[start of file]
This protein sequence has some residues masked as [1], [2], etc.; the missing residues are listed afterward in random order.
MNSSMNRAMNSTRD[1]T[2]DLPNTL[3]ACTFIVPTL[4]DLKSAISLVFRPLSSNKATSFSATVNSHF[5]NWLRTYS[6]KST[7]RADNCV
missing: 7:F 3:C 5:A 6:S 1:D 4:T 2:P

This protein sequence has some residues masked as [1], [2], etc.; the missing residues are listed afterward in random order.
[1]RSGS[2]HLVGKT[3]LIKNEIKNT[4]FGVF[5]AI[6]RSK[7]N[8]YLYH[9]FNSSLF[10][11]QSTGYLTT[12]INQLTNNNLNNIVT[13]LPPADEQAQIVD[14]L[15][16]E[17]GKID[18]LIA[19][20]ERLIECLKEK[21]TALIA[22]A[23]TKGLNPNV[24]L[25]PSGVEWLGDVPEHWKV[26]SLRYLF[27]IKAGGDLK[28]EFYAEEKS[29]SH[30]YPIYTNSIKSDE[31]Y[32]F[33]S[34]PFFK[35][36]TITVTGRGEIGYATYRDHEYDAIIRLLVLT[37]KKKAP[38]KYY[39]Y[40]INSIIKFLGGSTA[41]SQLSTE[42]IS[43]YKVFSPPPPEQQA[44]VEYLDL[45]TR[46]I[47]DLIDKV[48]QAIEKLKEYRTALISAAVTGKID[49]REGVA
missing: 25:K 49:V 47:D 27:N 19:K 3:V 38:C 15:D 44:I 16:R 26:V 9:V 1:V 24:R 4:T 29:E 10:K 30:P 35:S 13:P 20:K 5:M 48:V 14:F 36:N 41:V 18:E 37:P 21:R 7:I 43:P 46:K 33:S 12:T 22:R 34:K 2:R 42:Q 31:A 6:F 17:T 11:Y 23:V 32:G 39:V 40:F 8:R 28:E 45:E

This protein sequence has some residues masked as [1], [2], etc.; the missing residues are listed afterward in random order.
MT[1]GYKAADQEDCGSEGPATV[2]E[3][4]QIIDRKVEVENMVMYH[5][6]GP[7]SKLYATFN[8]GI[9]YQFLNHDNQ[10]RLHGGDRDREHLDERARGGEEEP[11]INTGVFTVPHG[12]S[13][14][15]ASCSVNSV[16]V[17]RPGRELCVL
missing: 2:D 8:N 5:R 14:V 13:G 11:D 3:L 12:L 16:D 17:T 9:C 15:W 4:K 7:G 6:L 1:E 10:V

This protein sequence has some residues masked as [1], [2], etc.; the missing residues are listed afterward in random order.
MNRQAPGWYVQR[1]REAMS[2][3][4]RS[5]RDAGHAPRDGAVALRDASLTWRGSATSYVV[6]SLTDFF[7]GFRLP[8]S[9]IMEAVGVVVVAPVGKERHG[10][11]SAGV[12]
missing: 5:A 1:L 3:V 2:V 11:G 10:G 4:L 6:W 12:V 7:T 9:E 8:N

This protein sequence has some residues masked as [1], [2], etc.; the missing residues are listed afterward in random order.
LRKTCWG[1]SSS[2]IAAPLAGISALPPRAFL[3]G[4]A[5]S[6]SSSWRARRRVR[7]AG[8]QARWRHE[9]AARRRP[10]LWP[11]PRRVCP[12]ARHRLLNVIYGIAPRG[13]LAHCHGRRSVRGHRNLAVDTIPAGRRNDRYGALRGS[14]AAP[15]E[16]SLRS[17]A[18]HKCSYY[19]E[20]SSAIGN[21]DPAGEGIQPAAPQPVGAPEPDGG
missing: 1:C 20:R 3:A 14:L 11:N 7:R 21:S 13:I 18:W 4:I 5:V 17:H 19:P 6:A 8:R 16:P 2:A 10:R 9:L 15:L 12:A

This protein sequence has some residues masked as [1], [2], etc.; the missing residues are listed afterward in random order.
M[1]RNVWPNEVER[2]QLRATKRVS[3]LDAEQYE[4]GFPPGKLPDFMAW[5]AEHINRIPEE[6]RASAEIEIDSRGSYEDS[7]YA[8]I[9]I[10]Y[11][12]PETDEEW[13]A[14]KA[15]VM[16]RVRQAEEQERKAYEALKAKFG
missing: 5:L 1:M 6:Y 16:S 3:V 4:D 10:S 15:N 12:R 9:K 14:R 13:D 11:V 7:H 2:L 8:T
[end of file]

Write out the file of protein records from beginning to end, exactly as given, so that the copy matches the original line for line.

This protein sequence has some residues masked as [1], [2], etc.; the missing residues are listed afterward in random order.
MNSSMNRAMNSTRD[1]T[2]DLPNTL[3]ACTFIVPTL[4]DLKSAISLVFRPLSSNKATSFSATVNSHF[5]NWLRTYS[6]KST[7]RADNCV
missing: 7:F 3:C 5:A 6:S 1:D 4:T 2:P

This protein sequence has some residues masked as [1], [2], etc.; the missing residues are listed afterward in random order.
[1]RSGS[2]HLVGKT[3]LIKNEIKNT[4]FGVF[5]AI[6]RSK[7]N[8]YLYH[9]FNSSLF[10][11]QSTGYLTT[12]INQLTNNNLNNIVT[13]LPPADEQAQIVD[14]L[15][16]E[17]GKID[18]LIA[19][20]ERLIECLKEK[21]TALIA[22]A[23]TKGLNPNV[24]L[25]PSGVEWLGDVPEHWKV[26]SLRYLF[27]IKAGGDLK[28]EFYAEEKS[29]SH[30]YPIYTNSIKSDE[31]Y[32]F[33]S[34]PFFK[35][36]TITVTGRGEIGYATYRDHEYDAIIRLLVLT[37]KKKAP[38]KYY[39]Y[40]INSIIKFLGGSTA[41]SQLSTE[42]IS[43]YKVFSPPPPEQQA[44]VEYLDL[45]TR[46]I[47]DLIDKV[48]QAIEKLKEYRTALISAAVTGKID[49]REGVA
missing: 25:K 49:V 47:D 27:N 19:K 3:V 38:C 15:D 44:I 16:R 26:V 9:V 1:V 24:R 4:T 29:E 10:K 30:P 35:S 13:P 20:K 5:M 48:V 14:F 36:N 41:V 18:E 37:P 21:R 7:I 43:P 46:K 33:S 12:T 22:R 34:K 2:R 42:Q 31:A 6:F 17:T 11:Y 23:V 32:G 39:V 40:F 8:R 28:E 45:E

This protein sequence has some residues masked as [1], [2], etc.; the missing residues are listed afterward in random order.
MT[1]GYKAADQEDCGSEGPATV[2]E[3][4]QIIDRKVEVENMVMYH[5][6]GP[7]SKLYATFN[8]GI[9]YQFLNHDNQ[10]RLHGGDRDREHLDERARGGEEEP[11]INTGVFTVPHG[12]S[13][14][15]ASCSVNSV[16]V[17]RPGRELCVL
missing: 2:D 8:N 5:R 14:V 13:G 11:D 3:L 12:L 16:D 17:T 9:C 15:W 4:K 7:G 6:L 1:E 10:V

This protein sequence has some residues masked as [1], [2], etc.; the missing residues are listed afterward in random order.
MNRQAPGWYVQR[1]REAMS[2][3][4]RS[5]RDAGHAPRDGAVALRDASLTWRGSATSYVV[6]SLTDFF[7]GFRLP[8]S[9]IMEAVGVVVVAPVGKERHG[10][11]SAGV[12]
missing: 5:A 1:L 3:V 2:V 11:G 10:G 4:L 6:W 12:V 7:T 9:E 8:N

This protein sequence has some residues masked as [1], [2], etc.; the missing residues are listed afterward in random order.
LRKTCWG[1]SSS[2]IAAPLAGISALPPRAFL[3]G[4]A[5]S[6]SSSWRARRRVR[7]AG[8]QARWRHE[9]AARRRP[10]LWP[11]PRRVCP[12]ARHRLLNVIYGIAPRG[13]LAHCHGRRSVRGHRNLAVDTIPAGRRNDRYGALRGS[14]AAP[15]E[16]SLRS[17]A[18]HKCSYY[19]E[20]SSAIGN[21]DPAGEGIQPAAPQPVGAPEPDGG
missing: 1:C 20:R 3:A 14:L 11:N 7:R 21:S 13:I 18:W 4:I 5:V 17:H 19:P 6:A 8:R 16:P 2:A 10:R 9:L 15:L 12:A

This protein sequence has some residues masked as [1], [2], etc.; the missing residues are listed afterward in random order.
M[1]RNVWPNEVER[2]QLRATKRVS[3]LDAEQYE[4]GFPPGKLPDFMAW[5]AEHINRIPEE[6]RASAEIEIDSRGSYEDS[7]YA[8]I[9]I[10]Y[11][12]PETDEEW[13]A[14]KA[15]VM[16]RVRQAEEQERKAYEALKAKFG
missing: 5:L 1:M 6:Y 16:S 3:V 4:D 10:S 15:N 12:R 9:K 14:R 13:D 11:V 7:H 2:L 8:T